Prison led tort lawyer, Scruggs, to promote education

Published 12:00 am Saturday, July 18, 2015

After his release from federal prison, Dickie Scruggs realized a lot of Mississippians were like him. They needed a second chance.

Scruggs, who was once the country’s most powerful tort attorney, spent six of the last seven years in federal custody for a judicial bribery scheme, but while behind bars, he found new purpose through helping provide GED education, he told Port City Kiwanis at their meeting this week.

The prison experience led Scruggs to found and become spokesman for Second Chance Mississippi, a nonprofit that helps adults get their high school-equivalency diplomas.

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“No one is magic. I thought I was. Everything I had done practically in my life had turned to gold. I screwed up so many ways. This one came up to me out of the blue. I didn’t expect it. It was arrogance and a sense of invincibility,” Scruggs said.

Scruggs was one of the architects of the multibillion-dollar tobacco lawsuits of the 1990s and pleaded guilty in 2008 to attempting to bribe Circuit Court Judge Henry Lackey and also pleaded guilty in 2009 to improperly influencing then Hinds County Circuit Judge Bobby DeLaughter in a civil lawsuit.

Lackey is perhaps best known locally for serving as judge in the embezzlement case against former Circuit Clerk Shelly Ashley-Palmertree.

After his conviction, Scruggs was disbarred permanently.

“There were sometimes in my practice that I thought I was on a mission from God, that I was on a crusade and whatever I did was OK because whatever I was trying to accomplish was for the greater good. It just wasn’t the case. I really did overreach my grasp,” Scruggs said.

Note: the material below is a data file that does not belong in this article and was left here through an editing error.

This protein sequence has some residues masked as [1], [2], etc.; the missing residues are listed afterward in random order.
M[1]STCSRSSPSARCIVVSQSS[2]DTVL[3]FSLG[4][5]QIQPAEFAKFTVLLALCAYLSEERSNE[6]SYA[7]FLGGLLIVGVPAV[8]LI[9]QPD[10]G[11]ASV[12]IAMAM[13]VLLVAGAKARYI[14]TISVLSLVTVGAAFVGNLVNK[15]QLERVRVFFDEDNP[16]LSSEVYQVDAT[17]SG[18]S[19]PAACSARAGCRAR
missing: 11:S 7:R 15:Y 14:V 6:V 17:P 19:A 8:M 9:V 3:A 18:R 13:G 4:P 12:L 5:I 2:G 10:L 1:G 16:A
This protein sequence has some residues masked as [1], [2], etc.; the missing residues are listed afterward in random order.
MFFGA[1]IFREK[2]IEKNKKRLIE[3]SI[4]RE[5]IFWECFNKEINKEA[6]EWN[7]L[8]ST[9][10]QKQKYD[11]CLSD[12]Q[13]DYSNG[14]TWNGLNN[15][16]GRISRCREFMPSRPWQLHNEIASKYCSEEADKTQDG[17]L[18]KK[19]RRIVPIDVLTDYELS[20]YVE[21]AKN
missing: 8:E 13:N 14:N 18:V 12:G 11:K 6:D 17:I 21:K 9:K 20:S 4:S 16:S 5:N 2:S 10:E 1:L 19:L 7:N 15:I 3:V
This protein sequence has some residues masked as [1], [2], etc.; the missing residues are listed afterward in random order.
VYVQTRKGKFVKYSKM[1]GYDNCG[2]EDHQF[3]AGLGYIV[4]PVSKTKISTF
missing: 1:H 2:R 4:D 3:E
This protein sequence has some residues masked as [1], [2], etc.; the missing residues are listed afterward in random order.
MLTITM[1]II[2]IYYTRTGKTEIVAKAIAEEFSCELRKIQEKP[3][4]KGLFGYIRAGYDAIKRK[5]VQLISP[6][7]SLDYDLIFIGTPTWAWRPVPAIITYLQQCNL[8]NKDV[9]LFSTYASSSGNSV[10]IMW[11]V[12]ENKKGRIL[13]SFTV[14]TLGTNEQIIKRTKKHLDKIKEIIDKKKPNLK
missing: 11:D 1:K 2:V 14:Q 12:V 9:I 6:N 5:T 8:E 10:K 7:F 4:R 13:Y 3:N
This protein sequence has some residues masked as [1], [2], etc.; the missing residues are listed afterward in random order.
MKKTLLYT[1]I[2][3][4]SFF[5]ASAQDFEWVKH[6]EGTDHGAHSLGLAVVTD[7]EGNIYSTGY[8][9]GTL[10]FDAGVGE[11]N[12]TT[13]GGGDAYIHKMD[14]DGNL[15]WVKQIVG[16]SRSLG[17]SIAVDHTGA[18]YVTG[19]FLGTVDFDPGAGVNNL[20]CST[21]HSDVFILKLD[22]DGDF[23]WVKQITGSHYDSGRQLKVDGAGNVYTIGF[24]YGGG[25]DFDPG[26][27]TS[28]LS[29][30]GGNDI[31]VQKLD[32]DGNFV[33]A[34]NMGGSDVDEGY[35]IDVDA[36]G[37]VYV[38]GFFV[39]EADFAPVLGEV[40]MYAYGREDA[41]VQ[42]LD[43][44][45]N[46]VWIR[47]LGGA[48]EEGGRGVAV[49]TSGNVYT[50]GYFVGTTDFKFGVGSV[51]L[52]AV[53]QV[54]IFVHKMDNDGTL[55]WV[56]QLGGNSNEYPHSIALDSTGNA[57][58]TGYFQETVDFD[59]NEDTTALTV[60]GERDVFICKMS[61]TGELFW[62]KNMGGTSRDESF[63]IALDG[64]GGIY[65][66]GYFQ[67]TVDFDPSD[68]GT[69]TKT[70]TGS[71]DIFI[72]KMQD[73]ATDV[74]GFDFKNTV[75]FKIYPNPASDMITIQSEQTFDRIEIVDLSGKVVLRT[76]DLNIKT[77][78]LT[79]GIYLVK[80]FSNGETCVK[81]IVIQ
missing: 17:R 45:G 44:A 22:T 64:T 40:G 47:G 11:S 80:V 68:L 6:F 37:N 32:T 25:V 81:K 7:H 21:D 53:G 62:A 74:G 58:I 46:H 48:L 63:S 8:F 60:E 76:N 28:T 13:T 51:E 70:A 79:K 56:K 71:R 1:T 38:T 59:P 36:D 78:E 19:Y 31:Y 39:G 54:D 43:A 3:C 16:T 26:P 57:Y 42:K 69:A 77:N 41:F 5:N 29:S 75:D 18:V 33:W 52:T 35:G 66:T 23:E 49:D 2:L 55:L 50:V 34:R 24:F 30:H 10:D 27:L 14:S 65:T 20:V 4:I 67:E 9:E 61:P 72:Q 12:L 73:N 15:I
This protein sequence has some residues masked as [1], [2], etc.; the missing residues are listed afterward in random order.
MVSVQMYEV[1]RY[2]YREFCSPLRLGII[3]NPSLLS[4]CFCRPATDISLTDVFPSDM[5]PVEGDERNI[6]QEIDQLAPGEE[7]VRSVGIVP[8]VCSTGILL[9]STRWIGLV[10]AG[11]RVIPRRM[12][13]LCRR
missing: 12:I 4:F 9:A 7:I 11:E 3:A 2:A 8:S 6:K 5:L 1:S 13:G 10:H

While in prison, which he described as a place of “absolute hopelessness,” Scruggs began tutoring fellow inmates who needed help passing their GED exams.

“It gave me a new sense of purpose to teach these guys. I taught math, which was my worst subject, so I had to go back and learn it before I could teach it,” Scruggs said.

After his release, Scruggs was listening to a Mississippi Public Radio broadcast where a Hinds Community College representative was speaking about the high number of Mississippians who don’t have a high school education and how the state’s community college system is mandated to educate adults.

“We have over half a million Mississippi adults with no high school diploma,” Scruggs said.

Yet funding for adult education pales in comparison to K-12.

“Adult education is sort of the stepchild of education. It gets about a tenth of the money that K-12 gets,” Scruggs said.

Many people view adults seeking a GED or job skills as people who have squandered their chance, yet Scruggs saw a connection between these adult students and himself.

“It’s not a lack of intelligence, it’s a lack of focus,” said Scruggs, who admits he lost focus in his law practice.

The process might not be easy, but everyone, he said, deserves that second chance.

“If you can get them back in the classroom for about a year, you can get them a GED and a skill certification. It’s a small commitment of time. If they weren’t motivated, they wouldn’t be there,” Scruggs said.

Scruggs sent a letter to Hinds Community College saying he wanted to help promote adult education and they told him about the Mississippi Integrated Basic Education and Skills Training or MI-BEST program.

“This program is revolutionary in a way. Simultaneously as community colleges are offering GED and adult education, they’re also offering skill training,” Scruggs said.

While a GED shows a student has a basic education, it doesn’t show they have any marketable skill. The MI-BEST program works to change that by allowing them to prove their smarts in the classroom and with the workforce.

“It’s hard to believe this hasn’t been the program all along,” Scruggs said.

While Scruggs is leading the nonprofit and drumming up support and dollars for workforce development training, his organization is not accepting any donations directly.

“Any contributions we’re able to solicit goes straight into the Community College Foundation earmarked for the MI-BEST program,” Scruggs said.

For more information on Second Chance Mississippi, visit, call 601-265-1895 or email